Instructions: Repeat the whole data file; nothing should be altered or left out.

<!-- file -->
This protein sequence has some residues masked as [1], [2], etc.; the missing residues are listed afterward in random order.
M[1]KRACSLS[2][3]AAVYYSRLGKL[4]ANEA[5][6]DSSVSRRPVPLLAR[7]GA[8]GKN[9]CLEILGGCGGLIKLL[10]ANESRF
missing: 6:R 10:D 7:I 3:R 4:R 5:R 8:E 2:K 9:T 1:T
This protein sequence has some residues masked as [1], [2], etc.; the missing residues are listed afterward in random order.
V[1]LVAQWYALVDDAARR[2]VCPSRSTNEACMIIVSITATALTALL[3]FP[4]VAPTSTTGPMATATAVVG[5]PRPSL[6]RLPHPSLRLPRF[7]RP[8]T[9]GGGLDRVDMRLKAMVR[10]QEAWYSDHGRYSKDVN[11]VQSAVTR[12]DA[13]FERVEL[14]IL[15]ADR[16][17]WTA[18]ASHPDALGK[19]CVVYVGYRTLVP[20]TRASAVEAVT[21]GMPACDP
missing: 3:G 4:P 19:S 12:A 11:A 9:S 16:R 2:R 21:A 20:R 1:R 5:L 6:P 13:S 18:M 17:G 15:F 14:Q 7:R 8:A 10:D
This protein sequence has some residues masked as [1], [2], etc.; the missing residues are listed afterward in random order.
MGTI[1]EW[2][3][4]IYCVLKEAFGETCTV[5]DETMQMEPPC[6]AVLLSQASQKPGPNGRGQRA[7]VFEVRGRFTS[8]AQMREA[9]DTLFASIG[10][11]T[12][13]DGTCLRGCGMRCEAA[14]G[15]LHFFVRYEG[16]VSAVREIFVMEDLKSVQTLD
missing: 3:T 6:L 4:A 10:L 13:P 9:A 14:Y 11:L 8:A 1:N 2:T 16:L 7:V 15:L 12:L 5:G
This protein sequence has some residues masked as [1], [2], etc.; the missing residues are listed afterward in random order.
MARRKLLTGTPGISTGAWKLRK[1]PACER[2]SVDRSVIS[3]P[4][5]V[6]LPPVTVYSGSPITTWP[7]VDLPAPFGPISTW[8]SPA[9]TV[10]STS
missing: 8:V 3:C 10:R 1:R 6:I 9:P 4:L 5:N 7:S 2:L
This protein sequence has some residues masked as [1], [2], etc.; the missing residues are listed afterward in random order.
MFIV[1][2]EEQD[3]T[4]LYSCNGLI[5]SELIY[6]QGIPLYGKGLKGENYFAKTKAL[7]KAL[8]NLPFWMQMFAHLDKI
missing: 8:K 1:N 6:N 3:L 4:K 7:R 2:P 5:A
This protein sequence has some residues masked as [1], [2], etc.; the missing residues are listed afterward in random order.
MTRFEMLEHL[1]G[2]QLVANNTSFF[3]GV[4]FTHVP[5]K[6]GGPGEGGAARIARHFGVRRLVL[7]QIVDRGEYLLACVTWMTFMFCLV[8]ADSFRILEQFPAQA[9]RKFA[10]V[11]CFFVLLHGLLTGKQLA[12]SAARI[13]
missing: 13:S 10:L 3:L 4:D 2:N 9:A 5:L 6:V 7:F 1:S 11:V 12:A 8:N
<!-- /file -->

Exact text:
This protein sequence has some residues masked as [1], [2], etc.; the missing residues are listed afterward in random order.
M[1]KRACSLS[2][3]AAVYYSRLGKL[4]ANEA[5][6]DSSVSRRPVPLLAR[7]GA[8]GKN[9]CLEILGGCGGLIKLL[10]ANESRF
missing: 6:R 10:D 7:I 3:R 4:R 5:R 8:E 2:K 9:T 1:T
This protein sequence has some residues masked as [1], [2], etc.; the missing residues are listed afterward in random order.
V[1]LVAQWYALVDDAARR[2]VCPSRSTNEACMIIVSITATALTALL[3]FP[4]VAPTSTTGPMATATAVVG[5]PRPSL[6]RLPHPSLRLPRF[7]RP[8]T[9]GGGLDRVDMRLKAMVR[10]QEAWYSDHGRYSKDVN[11]VQSAVTR[12]DA[13]FERVEL[14]IL[15]ADR[16][17]WTA[18]ASHPDALGK[19]CVVYVGYRTLVP[20]TRASAVEAVT[21]GMPACDP
missing: 3:G 4:P 19:S 12:A 11:A 9:S 16:R 2:R 21:A 20:R 1:R 5:L 6:P 13:S 18:M 17:G 15:F 14:Q 7:R 8:A 10:D
This protein sequence has some residues masked as [1], [2], etc.; the missing residues are listed afterward in random order.
MGTI[1]EW[2][3][4]IYCVLKEAFGETCTV[5]DETMQMEPPC[6]AVLLSQASQKPGPNGRGQRA[7]VFEVRGRFTS[8]AQMREA[9]DTLFASIG[10][11]T[12][13]DGTCLRGCGMRCEAA[14]G[15]LHFFVRYEG[16]VSAVREIFVMEDLKSVQTLD
missing: 3:T 6:L 4:A 10:L 13:P 9:A 14:Y 11:L 8:A 1:N 2:T 16:L 7:V 15:L 12:L 5:G
This protein sequence has some residues masked as [1], [2], etc.; the missing residues are listed afterward in random order.
MARRKLLTGTPGISTGAWKLRK[1]PACER[2]SVDRSVIS[3]P[4][5]V[6]LPPVTVYSGSPITTWP[7]VDLPAPFGPISTW[8]SPA[9]TV[10]STS
missing: 8:V 3:C 10:R 1:R 6:I 9:P 4:L 5:N 7:S 2:L
This protein sequence has some residues masked as [1], [2], etc.; the missing residues are listed afterward in random order.
MFIV[1][2]EEQD[3]T[4]LYSCNGLI[5]SELIY[6]QGIPLYGKGLKGENYFAKTKAL[7]KAL[8]NLPFWMQMFAHLDKI
missing: 8:K 1:N 6:N 3:L 4:K 7:R 2:P 5:A
This protein sequence has some residues masked as [1], [2], etc.; the missing residues are listed afterward in random order.
MTRFEMLEHL[1]G[2]QLVANNTSFF[3]GV[4]FTHVP[5]K[6]GGPGEGGAARIARHFGVRRLVL[7]QIVDRGEYLLACVTWMTFMFCLV[8]ADSFRILEQFPAQA[9]RKFA[10]V[11]CFFVLLHGLLTGKQLA[12]SAARI[13]
missing: 13:S 10:L 3:L 4:D 2:N 9:A 5:L 6:V 7:F 1:S 11:V 12:A 8:N